Trump, for good reasons, later backed off tariffs on steel from Canada, Mexico and Europe to focus on low-cost competitors in Asia and South America. China on April 2 retaliated with tariffs on about $3 billion worth of 128 US imports, ranging from pork, meat and fruit to steel pipes. Trump raised the stakes April 3 with threats to place 25% tariffs on 1,300 Chinese products, worth $50 billion, including flat-screen televisions, medical devices, aircraft parts and batteries in a sweeping trade measure aimed at penalizing China for its trade practices. China replied April 4 with proposed tariffs on $50 billion worth of American soybeans, corn, cotton, beef, pork, orange juice, tobacco, whiskey and other goods, much of which comes from Republican-dominated states that voted for Trump.
Midwestern farmers who voted for Trump should worry that he will sell them out as he has sold out “partners” throughout his business career, as he pursues a trade war with China with little regard for the damage it may do to the rural economy.
White House officials held out the possibility that the tariffs might never go into effect. “There’s no trade war here,” Larry Kudlow, Trump’s new top economic adviser, said April 4. He described the threat of tariffs as “just the first proposal” in a process that would involve negotiations and back-channel talks. “I understand the stock market’s anxiety,” he said. “But on the other hand, don’t overreact.”
However, pork prices already have dropped about a third since January, John Fischer, a farmer from Neola, Iowa, told ABC News April 8, and farmers are preparing to plant corn and soybeans, whose value would be heavily impacted by changes in Chinese buying patterns.
The American Soybean Association noted that the price of soybean futures dropped 40 cents a bushel, or $1.72 billion in value for a projected crop of 4.3 billion bushels in 2018, the morning after Chinese authorities announced the retaliatory tariffs. The soybean group urged Trump to scrap the tariffs and instead negotiate with Beijing to end the trade dispute.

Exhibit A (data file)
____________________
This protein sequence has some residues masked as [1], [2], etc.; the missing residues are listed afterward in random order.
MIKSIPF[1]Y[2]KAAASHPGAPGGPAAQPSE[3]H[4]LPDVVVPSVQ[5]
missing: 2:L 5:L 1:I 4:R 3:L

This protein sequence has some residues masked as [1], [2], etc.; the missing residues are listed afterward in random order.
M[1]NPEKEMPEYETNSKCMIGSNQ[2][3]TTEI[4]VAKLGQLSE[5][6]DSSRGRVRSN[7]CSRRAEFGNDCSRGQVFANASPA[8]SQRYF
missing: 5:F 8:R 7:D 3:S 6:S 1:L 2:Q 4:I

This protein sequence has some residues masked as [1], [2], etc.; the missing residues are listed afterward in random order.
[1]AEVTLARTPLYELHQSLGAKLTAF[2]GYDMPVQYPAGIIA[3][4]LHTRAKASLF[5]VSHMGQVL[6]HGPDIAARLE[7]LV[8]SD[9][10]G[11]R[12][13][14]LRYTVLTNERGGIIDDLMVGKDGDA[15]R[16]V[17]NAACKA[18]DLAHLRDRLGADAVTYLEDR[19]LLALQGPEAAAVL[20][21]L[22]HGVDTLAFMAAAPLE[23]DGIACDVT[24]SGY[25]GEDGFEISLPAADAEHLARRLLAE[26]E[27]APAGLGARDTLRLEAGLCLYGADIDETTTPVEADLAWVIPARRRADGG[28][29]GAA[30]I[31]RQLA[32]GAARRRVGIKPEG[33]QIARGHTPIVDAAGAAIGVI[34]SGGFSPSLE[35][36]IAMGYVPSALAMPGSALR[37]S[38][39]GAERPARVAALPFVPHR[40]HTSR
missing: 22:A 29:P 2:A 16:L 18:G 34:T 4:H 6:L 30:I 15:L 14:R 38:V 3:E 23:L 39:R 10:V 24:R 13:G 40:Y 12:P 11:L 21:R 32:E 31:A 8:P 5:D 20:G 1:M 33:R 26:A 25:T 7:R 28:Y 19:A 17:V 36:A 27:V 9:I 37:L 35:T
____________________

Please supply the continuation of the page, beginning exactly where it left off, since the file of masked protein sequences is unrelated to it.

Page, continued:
Corn was bringing $3.50 a bushel, half of what farmers were getting in 2012-2013, and politicians from the Corn Belt were feeling the pressure, particularly after the White House threatened April 5 to impose tariffs on another $100 billion worth of Chinese goods. “If he’s even half-serious, this is nuts,” Sen. Ben Sasse (R-Neb.) told the New York Times. “Let’s absolutely take on Chinese bad behavior, but with a plan that punishes them instead of us. This is the dumbest possible way to do this.”
Trump acknowledged in a radio interview April 6 that the tariffs may be tough on some people and businesses, but said it’d be better for the country in the long run.
“I’m not saying there won’t be a little pain, but the market has gone up 40 percent, 42 percent so we might lose a little bit of it,” he said on WABC Radio’s Bernie & Sid morning show in New York City. ”But we’re going to have a much stronger country when we’re finished. So we may take a hit and, you know, what? Ultimately, we’re going to much stronger for it.”
Trump also has threatened to dismantle the North American Free Trade Agreement and he has repeatedly slammed Mexico, which has become a major importer of American corn, pork and poultry. No matter what you think of NAFTA, over the past 18 years the competition from US agribusinesses has destroyed the campesino culture in Mexico and many of those former Mexican farm workers have moved north to find jobs in maquiladora factories that assemble products formerly made in the US, or they migrate into the US, to states such as Iowa, Nebraska, the Dakotas, Minnesota and Wisconsin, to work on farms or in meat processing plants slaughtering pork, beef or poultry.